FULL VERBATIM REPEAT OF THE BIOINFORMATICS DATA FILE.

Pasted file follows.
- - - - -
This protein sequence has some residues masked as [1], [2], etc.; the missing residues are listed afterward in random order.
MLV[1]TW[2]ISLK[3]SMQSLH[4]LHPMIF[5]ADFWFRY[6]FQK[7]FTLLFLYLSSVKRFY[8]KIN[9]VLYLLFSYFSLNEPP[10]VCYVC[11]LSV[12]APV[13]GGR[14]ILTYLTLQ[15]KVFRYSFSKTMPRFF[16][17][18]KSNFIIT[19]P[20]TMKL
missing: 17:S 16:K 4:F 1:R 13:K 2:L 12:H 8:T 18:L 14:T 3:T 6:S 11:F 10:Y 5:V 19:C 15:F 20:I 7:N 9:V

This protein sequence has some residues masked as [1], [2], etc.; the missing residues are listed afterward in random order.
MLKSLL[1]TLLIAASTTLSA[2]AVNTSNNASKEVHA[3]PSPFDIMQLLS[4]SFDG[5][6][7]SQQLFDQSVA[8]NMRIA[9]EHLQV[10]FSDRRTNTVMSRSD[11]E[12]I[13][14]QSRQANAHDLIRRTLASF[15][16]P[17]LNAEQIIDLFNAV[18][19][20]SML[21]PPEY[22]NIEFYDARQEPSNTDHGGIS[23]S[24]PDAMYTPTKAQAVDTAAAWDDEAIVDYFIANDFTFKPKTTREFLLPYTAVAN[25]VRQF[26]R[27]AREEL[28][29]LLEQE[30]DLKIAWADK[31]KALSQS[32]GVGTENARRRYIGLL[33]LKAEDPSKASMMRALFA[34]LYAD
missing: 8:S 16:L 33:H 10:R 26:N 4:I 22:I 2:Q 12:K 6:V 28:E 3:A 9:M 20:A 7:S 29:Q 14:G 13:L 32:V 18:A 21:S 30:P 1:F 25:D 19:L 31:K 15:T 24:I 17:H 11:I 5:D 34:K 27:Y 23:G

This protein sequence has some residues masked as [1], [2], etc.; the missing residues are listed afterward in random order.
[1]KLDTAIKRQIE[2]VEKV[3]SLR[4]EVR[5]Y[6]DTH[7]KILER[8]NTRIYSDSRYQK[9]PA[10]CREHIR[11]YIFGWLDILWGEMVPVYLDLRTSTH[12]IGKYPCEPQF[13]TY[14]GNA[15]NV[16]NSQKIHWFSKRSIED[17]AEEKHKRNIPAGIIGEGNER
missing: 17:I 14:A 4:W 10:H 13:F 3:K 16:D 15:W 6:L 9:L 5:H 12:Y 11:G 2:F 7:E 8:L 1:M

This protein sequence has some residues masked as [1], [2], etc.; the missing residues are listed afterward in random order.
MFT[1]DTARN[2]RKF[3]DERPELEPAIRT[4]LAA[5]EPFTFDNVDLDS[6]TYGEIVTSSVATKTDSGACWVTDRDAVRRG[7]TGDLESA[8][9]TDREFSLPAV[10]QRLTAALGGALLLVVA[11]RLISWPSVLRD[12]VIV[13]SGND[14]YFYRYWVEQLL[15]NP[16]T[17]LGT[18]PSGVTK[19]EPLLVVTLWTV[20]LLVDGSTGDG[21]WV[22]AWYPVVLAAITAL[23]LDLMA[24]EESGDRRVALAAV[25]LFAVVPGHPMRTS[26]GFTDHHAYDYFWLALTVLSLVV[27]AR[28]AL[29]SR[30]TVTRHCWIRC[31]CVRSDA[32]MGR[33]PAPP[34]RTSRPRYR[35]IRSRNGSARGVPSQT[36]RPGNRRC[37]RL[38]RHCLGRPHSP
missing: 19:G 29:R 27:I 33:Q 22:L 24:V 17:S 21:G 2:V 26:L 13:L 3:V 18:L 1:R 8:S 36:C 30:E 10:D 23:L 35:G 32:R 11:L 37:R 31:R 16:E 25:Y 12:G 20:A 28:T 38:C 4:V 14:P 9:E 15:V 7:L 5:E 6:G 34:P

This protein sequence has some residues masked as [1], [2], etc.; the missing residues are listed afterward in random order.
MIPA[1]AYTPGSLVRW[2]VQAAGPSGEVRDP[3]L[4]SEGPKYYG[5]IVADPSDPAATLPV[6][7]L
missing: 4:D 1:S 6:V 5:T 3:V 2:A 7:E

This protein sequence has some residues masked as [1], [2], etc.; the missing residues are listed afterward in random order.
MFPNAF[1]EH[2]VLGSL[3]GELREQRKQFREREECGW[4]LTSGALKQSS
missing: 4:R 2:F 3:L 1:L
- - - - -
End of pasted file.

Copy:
This protein sequence has some residues masked as [1], [2], etc.; the missing residues are listed afterward in random order.
MLV[1]TW[2]ISLK[3]SMQSLH[4]LHPMIF[5]ADFWFRY[6]FQK[7]FTLLFLYLSSVKRFY[8]KIN[9]VLYLLFSYFSLNEPP[10]VCYVC[11]LSV[12]APV[13]GGR[14]ILTYLTLQ[15]KVFRYSFSKTMPRFF[16][17][18]KSNFIIT[19]P[20]TMKL
missing: 17:S 16:K 4:F 1:R 13:K 2:L 12:H 8:T 18:L 14:T 3:T 6:S 11:F 10:Y 5:V 19:C 15:F 20:I 7:N 9:V

This protein sequence has some residues masked as [1], [2], etc.; the missing residues are listed afterward in random order.
MLKSLL[1]TLLIAASTTLSA[2]AVNTSNNASKEVHA[3]PSPFDIMQLLS[4]SFDG[5][6][7]SQQLFDQSVA[8]NMRIA[9]EHLQV[10]FSDRRTNTVMSRSD[11]E[12]I[13][14]QSRQANAHDLIRRTLASF[15][16]P[17]LNAEQIIDLFNAV[18][19][20]SML[21]PPEY[22]NIEFYDARQEPSNTDHGGIS[23]S[24]PDAMYTPTKAQAVDTAAAWDDEAIVDYFIANDFTFKPKTTREFLLPYTAVAN[25]VRQF[26]R[27]AREEL[28][29]LLEQE[30]DLKIAWADK[31]KALSQS[32]GVGTENARRRYIGLL[33]LKAEDPSKASMMRALFA[34]LYAD
missing: 8:S 16:L 33:H 10:R 26:N 4:I 22:I 2:Q 12:K 6:V 28:E 3:A 9:M 20:A 7:S 29:Q 14:G 13:L 32:V 18:A 21:S 30:P 1:F 25:D 19:L 31:K 15:T 24:I 17:H 11:I 5:D 34:K 27:Y 23:G

This protein sequence has some residues masked as [1], [2], etc.; the missing residues are listed afterward in random order.
[1]KLDTAIKRQIE[2]VEKV[3]SLR[4]EVR[5]Y[6]DTH[7]KILER[8]NTRIYSDSRYQK[9]PA[10]CREHIR[11]YIFGWLDILWGEMVPVYLDLRTSTH[12]IGKYPCEPQF[13]TY[14]GNA[15]NV[16]NSQKIHWFSKRSIED[17]AEEKHKRNIPAGIIGEGNER
missing: 17:I 14:A 4:W 10:H 13:F 3:K 16:D 15:W 6:L 9:L 5:H 12:Y 11:G 2:F 7:E 8:L 1:M

This protein sequence has some residues masked as [1], [2], etc.; the missing residues are listed afterward in random order.
MFT[1]DTARN[2]RKF[3]DERPELEPAIRT[4]LAA[5]EPFTFDNVDLDS[6]TYGEIVTSSVATKTDSGACWVTDRDAVRRG[7]TGDLESA[8][9]TDREFSLPAV[10]QRLTAALGGALLLVVA[11]RLISWPSVLRD[12]VIV[13]SGND[14]YFYRYWVEQLL[15]NP[16]T[17]LGT[18]PSGVTK[19]EPLLVVTLWTV[20]LLVDGSTGDG[21]WV[22]AWYPVVLAAITAL[23]LDLMA[24]EESGDRRVALAAV[25]LFAVVPGHPMRTS[26]GFTDHHAYDYFWLALTVLSLVV[27]AR[28]AL[29]SR[30]TVTRHCWIRC[31]CVRSDA[32]MGR[33]PAPP[34]RTSRPRYR[35]IRSRNGSARGVPSQT[36]RPGNRRC[37]RL[38]RHCLGRPHSP
missing: 19:G 29:R 27:I 33:Q 22:L 24:V 17:S 21:G 2:V 26:L 13:L 3:V 18:L 1:R 8:S 36:C 30:E 10:D 23:L 35:G 32:R 11:L 37:R 31:R 16:E 25:Y 12:G 20:A 28:T 38:C 4:V 14:P 9:E 15:V 7:L 5:E 6:G 34:P

This protein sequence has some residues masked as [1], [2], etc.; the missing residues are listed afterward in random order.
MIPA[1]AYTPGSLVRW[2]VQAAGPSGEVRDP[3]L[4]SEGPKYYG[5]IVADPSDPAATLPV[6][7]L
missing: 4:D 1:S 6:V 5:T 3:V 2:A 7:E

This protein sequence has some residues masked as [1], [2], etc.; the missing residues are listed afterward in random order.
MFPNAF[1]EH[2]VLGSL[3]GELREQRKQFREREECGW[4]LTSGALKQSS
missing: 4:R 2:F 3:L 1:L